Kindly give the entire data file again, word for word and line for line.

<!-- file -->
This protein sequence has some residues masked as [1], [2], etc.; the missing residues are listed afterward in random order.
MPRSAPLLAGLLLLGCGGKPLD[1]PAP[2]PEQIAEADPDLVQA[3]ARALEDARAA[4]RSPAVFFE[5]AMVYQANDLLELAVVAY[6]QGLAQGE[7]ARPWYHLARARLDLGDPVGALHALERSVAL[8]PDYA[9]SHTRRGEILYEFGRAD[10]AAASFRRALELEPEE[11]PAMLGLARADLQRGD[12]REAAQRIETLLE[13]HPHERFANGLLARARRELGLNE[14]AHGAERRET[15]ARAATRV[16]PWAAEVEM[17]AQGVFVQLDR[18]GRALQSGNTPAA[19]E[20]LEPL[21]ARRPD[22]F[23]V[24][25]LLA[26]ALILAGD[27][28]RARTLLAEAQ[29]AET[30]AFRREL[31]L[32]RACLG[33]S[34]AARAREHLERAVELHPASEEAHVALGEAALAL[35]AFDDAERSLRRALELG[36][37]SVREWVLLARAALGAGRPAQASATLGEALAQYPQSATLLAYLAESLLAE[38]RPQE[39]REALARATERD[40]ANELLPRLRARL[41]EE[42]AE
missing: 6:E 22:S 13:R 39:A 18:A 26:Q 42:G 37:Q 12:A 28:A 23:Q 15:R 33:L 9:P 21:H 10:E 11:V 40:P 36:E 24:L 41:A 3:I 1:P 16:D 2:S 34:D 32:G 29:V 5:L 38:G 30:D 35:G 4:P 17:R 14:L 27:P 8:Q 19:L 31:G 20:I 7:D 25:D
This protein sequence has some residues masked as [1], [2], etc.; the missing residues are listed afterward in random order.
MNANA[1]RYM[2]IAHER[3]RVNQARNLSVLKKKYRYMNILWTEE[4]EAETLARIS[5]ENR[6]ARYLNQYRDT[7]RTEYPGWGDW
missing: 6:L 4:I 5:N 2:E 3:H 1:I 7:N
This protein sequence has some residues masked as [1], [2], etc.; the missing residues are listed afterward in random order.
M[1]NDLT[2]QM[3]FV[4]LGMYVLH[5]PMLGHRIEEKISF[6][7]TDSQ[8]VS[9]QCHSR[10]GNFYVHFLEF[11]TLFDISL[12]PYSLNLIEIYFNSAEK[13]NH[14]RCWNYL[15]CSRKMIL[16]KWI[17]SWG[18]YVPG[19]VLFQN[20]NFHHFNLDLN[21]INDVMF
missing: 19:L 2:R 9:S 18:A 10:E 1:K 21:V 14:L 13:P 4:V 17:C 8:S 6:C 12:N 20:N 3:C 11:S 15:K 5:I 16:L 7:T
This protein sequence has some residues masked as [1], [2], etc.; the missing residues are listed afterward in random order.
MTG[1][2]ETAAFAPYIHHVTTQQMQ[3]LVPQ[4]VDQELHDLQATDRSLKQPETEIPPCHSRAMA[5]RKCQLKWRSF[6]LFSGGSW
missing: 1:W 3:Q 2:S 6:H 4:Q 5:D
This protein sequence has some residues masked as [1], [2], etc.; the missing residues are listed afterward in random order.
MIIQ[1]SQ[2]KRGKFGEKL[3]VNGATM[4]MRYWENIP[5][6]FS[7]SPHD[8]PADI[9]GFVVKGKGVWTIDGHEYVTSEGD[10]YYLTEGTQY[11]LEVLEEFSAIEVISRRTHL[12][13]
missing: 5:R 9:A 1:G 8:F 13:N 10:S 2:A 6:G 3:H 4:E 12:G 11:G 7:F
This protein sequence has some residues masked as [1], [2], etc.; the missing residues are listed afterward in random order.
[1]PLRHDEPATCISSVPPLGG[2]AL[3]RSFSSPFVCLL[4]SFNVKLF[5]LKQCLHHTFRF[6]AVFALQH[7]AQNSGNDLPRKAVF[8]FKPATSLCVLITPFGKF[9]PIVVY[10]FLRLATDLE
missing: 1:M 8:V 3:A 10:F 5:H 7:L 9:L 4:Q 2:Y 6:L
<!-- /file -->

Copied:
This protein sequence has some residues masked as [1], [2], etc.; the missing residues are listed afterward in random order.
MPRSAPLLAGLLLLGCGGKPLD[1]PAP[2]PEQIAEADPDLVQA[3]ARALEDARAA[4]RSPAVFFE[5]AMVYQANDLLELAVVAY[6]QGLAQGE[7]ARPWYHLARARLDLGDPVGALHALERSVAL[8]PDYA[9]SHTRRGEILYEFGRAD[10]AAASFRRALELEPEE[11]PAMLGLARADLQRGD[12]REAAQRIETLLE[13]HPHERFANGLLARARRELGLNE[14]AHGAERRET[15]ARAATRV[16]PWAAEVEM[17]AQGVFVQLDR[18]GRALQSGNTPAA[19]E[20]LEPL[21]ARRPD[22]F[23]V[24][25]LLA[26]ALILAGD[27][28]RARTLLAEAQ[29]AET[30]AFRREL[31]L[32]RACLG[33]S[34]AARAREHLERAVELHPASEEAHVALGEAALAL[35]AFDDAERSLRRALELG[36][37]SVREWVLLARAALGAGRPAQASATLGEALAQYPQSATLLAYLAESLLAE[38]RPQE[39]REALARATERD[40]ANELLPRLRARL[41]EE[42]AE
missing: 6:E 22:S 13:R 39:A 18:A 26:Q 42:G 37:Q 12:A 28:A 23:Q 15:R 33:L 9:P 21:H 10:E 11:V 40:P 36:E 24:L 41:A 3:I 1:P 16:D 2:S 34:D 32:G 29:V 5:L 38:G 30:D 35:G 4:P 17:R 14:L 27:P 8:Q 19:L 31:G 20:I 7:D 25:D
This protein sequence has some residues masked as [1], [2], etc.; the missing residues are listed afterward in random order.
MNANA[1]RYM[2]IAHER[3]RVNQARNLSVLKKKYRYMNILWTEE[4]EAETLARIS[5]ENR[6]ARYLNQYRDT[7]RTEYPGWGDW
missing: 6:L 4:I 5:N 2:E 3:H 1:I 7:N
This protein sequence has some residues masked as [1], [2], etc.; the missing residues are listed afterward in random order.
M[1]NDLT[2]QM[3]FV[4]LGMYVLH[5]PMLGHRIEEKISF[6][7]TDSQ[8]VS[9]QCHSR[10]GNFYVHFLEF[11]TLFDISL[12]PYSLNLIEIYFNSAEK[13]NH[14]RCWNYL[15]CSRKMIL[16]KWI[17]SWG[18]YVPG[19]VLFQN[20]NFHHFNLDLN[21]INDVMF
missing: 19:L 2:R 9:S 18:A 10:E 1:K 21:V 14:L 13:P 4:V 17:C 8:S 6:C 12:N 20:N 3:C 11:S 15:K 5:I 16:L 7:T
This protein sequence has some residues masked as [1], [2], etc.; the missing residues are listed afterward in random order.
MTG[1][2]ETAAFAPYIHHVTTQQMQ[3]LVPQ[4]VDQELHDLQATDRSLKQPETEIPPCHSRAMA[5]RKCQLKWRSF[6]LFSGGSW
missing: 1:W 3:Q 2:S 6:H 4:Q 5:D
This protein sequence has some residues masked as [1], [2], etc.; the missing residues are listed afterward in random order.
MIIQ[1]SQ[2]KRGKFGEKL[3]VNGATM[4]MRYWENIP[5][6]FS[7]SPHD[8]PADI[9]GFVVKGKGVWTIDGHEYVTSEGD[10]YYLTEGTQY[11]LEVLEEFSAIEVISRRTHL[12][13]
missing: 5:R 9:A 1:G 8:F 13:N 10:S 2:A 6:G 3:H 4:E 12:G 11:G 7:F
This protein sequence has some residues masked as [1], [2], etc.; the missing residues are listed afterward in random order.
[1]PLRHDEPATCISSVPPLGG[2]AL[3]RSFSSPFVCLL[4]SFNVKLF[5]LKQCLHHTFRF[6]AVFALQH[7]AQNSGNDLPRKAVF[8]FKPATSLCVLITPFGKF[9]PIVVY[10]FLRLATDLE
missing: 1:M 8:V 3:A 10:F 5:H 7:L 9:L 4:Q 2:Y 6:L